“Our country is broke. It’s not broke in 75 years or 50 years or 25 years or 10 years. It’s broke today.” Laurence Kotlikoff, Boston University economist
“In reality we’re facing a fiscal gap of $210 trillion…That’s 16 times larger than official U. S. debt.” Ibid
“The world is sinking under a sea of debt, private as well as public, and it is increasingly hard to see how this might end, except in some form of mass default.” Jeremy Warner, The Daily Telegraph
(The above quotes: Dan Weil, “Economist Kotlikoff: ‘Our Country is Broke,’ Newsmax.com, March 10, 2015)
“If Mr. Trump truly means to drain the swamp, he should order the Treasury Department to renounce budget gimmicks and honestly determine and report the average cost per family of closing the fiscal gap and how much his own proposals on taxes and spending would increase or decrease that cost.” David Schoenbrod
Having ridden a historic wave of voter dissatisfaction to the presidency, Donald Trump must now address what makes so many voters angry at Washington. If not, the anger that promoted him to the White House will demote him to the doghouse. Mr. Trump could start by being forthright about the true cost of this country’s fiscal policies.
The president-elect recently announced that he would nominate Rep. Mick Mulvaney (R., S.C.), a fiscal conservative, to lead the White House Office of Management and Budget. He should encourage his budget director to forego the dishonest accounting that both parties have used in the past.
When President Roosevelt and Congress established Social Security in 1935, they took responsibility for the cost of old-age pensions by imposing taxes sufficient to pay the promised benefits in the future. In contrast, when President Johnson and Congress established Medicare in 1965, they took credit for the popular health coverage while leaving it to their successors to increase taxes to pay for the program. President Nixon and Congress did much the same when they increased Social Security benefits before the 1972 election.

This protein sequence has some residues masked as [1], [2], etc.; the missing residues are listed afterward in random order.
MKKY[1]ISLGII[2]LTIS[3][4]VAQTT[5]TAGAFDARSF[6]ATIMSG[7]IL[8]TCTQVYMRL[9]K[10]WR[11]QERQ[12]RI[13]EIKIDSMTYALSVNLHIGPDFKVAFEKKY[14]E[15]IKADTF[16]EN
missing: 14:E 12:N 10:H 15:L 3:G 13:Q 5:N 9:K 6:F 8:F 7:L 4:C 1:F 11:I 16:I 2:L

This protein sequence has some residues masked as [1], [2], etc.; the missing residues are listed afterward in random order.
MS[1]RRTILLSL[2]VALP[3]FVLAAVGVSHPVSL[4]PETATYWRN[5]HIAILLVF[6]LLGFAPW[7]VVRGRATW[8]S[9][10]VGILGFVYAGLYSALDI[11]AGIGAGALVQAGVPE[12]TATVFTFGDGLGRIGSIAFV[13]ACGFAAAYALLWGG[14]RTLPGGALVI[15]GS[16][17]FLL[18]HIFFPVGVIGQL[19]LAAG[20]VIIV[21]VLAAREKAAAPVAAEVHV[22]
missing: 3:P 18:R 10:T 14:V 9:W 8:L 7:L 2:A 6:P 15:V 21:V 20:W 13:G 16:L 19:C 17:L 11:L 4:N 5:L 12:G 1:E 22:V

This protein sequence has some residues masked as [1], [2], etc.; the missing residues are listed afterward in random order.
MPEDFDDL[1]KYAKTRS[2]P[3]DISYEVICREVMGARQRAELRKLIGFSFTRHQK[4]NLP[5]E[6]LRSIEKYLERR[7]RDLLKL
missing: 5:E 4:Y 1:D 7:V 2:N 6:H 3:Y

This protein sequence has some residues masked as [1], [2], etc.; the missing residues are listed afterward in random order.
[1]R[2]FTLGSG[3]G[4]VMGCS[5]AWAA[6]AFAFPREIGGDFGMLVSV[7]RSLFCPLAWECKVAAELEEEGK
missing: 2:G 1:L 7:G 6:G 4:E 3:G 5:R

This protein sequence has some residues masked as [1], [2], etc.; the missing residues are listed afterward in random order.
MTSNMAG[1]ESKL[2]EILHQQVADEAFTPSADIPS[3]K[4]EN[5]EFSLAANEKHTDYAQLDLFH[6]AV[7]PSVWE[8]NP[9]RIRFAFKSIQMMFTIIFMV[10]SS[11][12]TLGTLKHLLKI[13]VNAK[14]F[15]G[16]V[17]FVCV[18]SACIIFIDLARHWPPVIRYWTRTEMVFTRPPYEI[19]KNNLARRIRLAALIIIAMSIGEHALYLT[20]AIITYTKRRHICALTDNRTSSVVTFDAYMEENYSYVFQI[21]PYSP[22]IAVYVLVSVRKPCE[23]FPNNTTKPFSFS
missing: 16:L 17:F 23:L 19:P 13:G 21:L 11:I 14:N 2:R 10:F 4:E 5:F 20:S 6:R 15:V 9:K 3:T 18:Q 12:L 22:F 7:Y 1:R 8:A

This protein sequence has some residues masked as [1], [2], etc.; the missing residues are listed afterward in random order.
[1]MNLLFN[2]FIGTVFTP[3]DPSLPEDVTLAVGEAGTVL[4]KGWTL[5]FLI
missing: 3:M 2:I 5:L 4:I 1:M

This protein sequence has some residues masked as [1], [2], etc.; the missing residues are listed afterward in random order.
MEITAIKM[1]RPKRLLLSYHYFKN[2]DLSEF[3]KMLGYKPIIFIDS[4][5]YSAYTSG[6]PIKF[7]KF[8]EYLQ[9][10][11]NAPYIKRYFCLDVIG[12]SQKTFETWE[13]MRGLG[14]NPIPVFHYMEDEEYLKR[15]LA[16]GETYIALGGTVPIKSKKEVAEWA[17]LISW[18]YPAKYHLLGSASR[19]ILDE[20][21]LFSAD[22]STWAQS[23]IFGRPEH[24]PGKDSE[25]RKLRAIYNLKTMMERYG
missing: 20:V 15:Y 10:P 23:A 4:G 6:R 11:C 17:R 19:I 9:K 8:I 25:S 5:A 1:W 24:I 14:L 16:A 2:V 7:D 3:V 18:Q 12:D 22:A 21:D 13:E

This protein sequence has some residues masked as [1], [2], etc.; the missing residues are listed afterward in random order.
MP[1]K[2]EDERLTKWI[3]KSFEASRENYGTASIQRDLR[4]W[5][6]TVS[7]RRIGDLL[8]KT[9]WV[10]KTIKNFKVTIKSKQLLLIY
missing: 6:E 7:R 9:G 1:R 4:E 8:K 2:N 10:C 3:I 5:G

Not coincidentally, Americans stopped trusting government when elected officials stopped taking responsibility for the burdens needed to make good on their promises. The portion of the public that trusts government to do the right thing “just about always” or “most of the time” fell from 77% in 1964 to only 19% in 2015, according to Pew Research.
Congress has so egregiously abdicated its responsibilities that Federal Reserve Chairman Ben Bernanke said in a 2011 speech that “maintaining the status quo is not an option. Creditors will not lend to a government whose debt, relative to national income, is rising without limit.” In 2014 Federal Reserve Chair Janet Yellen told Congress that more work must be done “to put fiscal policy on a sustainable course.”
Future presidents and Congresses will have to increase revenue and cut spending to make ends meet. Politicians don’t know exactly which taxes will be raised or how spending will be cut, but they can still estimate how much total outlays and revenue need to change.
Past presidents and Congresses have lowballed these costs by, for example, counting the taxes to be paid by whole generations, but leaving out the benefits that they expect to receive in retirement. Instead, the politicians report abstractions with little meaning to the average voter. For example, the Financial Report of the United Statesissued in February opened with Treasury Secretary Jacob Lewstating that the nation is “on the path of long-term fiscal sustainability. . . . I am confident that we can lay the foundation for durable economic growth and broadly shared prosperity.” How nice.
Given his business experience, Mr. Trump knows that an executive who assumes leadership of a financially troubled organization should not trust such puffery from the outgoing management. He should do his own accounting and report the results to the owners. If Mr. Trump truly means to drain the swamp, he should order the Treasury Department to renounce budget gimmicks and honestly determine and report the average cost per family of closing the fiscal gap and how much his own proposals on taxes and spending would increase or decrease that cost. The public will soon know if Mr. Trump is a swamp drainer—or a swamp dweller.
Mr. Schoenbrod, a professor at New York Law School, is the author of “DC Confidential: Inside the Five Tricks of Washington,” forthcoming from Encounter Books in March.